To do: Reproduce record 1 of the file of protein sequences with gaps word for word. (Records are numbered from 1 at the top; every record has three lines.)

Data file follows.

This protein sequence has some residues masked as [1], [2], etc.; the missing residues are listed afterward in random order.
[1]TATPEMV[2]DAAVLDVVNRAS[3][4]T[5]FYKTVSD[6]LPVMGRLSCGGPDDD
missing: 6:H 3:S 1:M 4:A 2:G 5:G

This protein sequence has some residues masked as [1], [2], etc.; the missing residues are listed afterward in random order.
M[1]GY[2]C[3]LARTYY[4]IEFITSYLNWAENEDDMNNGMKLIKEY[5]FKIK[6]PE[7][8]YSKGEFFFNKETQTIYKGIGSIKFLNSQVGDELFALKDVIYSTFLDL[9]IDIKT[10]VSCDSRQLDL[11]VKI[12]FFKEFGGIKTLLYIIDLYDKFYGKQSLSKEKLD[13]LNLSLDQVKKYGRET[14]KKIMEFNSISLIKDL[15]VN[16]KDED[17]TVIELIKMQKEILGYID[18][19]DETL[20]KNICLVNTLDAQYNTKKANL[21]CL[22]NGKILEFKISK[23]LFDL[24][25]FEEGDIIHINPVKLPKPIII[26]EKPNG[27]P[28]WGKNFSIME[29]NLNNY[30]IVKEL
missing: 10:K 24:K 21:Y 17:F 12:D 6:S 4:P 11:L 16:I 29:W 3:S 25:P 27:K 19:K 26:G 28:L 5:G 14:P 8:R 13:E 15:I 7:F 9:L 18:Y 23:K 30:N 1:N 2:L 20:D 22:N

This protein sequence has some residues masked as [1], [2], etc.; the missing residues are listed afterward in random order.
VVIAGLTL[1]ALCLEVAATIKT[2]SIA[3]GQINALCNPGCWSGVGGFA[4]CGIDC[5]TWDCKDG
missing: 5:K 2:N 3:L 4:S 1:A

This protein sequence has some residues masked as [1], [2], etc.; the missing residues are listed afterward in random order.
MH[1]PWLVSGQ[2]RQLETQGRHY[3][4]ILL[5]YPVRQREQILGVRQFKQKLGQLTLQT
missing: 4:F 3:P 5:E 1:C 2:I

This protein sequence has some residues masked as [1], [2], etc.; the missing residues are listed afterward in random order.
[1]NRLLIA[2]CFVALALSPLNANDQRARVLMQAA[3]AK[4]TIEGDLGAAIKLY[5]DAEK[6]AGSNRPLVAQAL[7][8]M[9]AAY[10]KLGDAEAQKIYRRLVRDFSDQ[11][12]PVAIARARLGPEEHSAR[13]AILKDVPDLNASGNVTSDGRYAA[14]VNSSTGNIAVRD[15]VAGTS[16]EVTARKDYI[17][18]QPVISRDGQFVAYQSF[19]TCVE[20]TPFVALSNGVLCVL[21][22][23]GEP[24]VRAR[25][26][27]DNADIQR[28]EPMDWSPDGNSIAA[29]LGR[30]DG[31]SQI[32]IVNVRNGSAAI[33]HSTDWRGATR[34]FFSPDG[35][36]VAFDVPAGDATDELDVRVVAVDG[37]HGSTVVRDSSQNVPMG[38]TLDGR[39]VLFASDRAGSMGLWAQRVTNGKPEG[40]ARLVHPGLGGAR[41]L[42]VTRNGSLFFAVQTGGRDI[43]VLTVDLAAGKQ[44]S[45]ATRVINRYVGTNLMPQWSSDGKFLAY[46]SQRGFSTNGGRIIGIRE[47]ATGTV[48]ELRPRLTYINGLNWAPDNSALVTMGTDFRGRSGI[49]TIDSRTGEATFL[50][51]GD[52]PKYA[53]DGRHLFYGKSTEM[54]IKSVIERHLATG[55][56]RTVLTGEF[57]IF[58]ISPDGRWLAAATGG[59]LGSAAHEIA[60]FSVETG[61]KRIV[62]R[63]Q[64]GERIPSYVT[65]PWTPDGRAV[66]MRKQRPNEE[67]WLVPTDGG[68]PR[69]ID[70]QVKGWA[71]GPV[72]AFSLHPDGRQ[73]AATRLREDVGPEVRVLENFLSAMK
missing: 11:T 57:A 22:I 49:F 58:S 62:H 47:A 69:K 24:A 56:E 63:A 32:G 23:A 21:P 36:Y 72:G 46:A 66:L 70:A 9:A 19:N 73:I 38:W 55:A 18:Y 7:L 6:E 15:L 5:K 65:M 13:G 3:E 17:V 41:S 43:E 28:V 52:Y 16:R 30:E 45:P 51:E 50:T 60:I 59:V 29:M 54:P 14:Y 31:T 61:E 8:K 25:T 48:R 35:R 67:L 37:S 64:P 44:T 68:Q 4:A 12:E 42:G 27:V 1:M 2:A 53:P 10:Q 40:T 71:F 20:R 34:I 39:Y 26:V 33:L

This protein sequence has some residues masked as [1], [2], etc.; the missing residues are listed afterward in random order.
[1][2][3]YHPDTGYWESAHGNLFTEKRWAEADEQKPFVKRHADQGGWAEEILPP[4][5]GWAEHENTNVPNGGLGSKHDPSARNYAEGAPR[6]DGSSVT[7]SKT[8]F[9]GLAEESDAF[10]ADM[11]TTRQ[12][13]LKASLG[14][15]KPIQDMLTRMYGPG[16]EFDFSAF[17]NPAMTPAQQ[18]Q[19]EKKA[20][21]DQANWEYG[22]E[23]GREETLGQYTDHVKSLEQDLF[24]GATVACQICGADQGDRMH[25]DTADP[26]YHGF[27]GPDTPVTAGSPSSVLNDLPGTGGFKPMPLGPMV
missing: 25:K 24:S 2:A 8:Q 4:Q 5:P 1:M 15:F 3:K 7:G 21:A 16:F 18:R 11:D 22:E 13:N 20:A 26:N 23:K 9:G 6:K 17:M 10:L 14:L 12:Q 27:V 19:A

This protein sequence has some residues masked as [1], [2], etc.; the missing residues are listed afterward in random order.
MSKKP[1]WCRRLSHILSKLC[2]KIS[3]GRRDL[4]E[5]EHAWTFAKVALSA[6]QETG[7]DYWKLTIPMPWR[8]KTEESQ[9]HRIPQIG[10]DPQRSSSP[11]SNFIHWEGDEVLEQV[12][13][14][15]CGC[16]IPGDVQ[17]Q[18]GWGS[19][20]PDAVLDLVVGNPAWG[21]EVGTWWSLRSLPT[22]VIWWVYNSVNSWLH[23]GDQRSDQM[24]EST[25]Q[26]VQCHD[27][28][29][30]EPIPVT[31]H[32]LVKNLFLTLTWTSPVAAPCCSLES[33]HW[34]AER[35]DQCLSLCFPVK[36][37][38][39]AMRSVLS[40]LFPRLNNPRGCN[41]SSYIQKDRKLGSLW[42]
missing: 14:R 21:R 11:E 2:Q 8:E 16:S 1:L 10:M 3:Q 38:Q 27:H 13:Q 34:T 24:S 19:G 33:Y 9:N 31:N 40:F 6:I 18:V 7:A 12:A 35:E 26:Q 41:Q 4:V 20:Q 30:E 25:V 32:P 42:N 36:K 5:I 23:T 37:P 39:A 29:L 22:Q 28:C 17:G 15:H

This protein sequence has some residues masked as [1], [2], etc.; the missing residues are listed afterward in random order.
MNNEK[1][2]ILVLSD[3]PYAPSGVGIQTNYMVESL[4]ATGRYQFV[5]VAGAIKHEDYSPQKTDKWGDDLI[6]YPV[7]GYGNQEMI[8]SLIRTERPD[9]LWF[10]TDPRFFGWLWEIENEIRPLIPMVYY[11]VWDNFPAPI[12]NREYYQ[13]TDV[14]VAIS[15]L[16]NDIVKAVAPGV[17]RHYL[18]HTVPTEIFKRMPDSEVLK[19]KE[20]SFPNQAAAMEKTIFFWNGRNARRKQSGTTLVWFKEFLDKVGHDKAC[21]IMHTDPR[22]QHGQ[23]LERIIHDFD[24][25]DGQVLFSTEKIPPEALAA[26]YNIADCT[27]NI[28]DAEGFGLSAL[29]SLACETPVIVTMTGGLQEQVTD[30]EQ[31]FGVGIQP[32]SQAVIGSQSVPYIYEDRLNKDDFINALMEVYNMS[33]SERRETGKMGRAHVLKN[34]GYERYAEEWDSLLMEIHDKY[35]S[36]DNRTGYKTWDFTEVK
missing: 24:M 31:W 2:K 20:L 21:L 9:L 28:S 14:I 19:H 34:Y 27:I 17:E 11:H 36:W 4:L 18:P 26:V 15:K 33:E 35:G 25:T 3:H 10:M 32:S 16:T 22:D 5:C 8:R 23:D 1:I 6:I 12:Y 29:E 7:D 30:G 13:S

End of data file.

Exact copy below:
This protein sequence has some residues masked as [1], [2], etc.; the missing residues are listed afterward in random order.
[1]TATPEMV[2]DAAVLDVVNRAS[3][4]T[5]FYKTVSD[6]LPVMGRLSCGGPDDD
missing: 6:H 3:S 1:M 4:A 2:G 5:G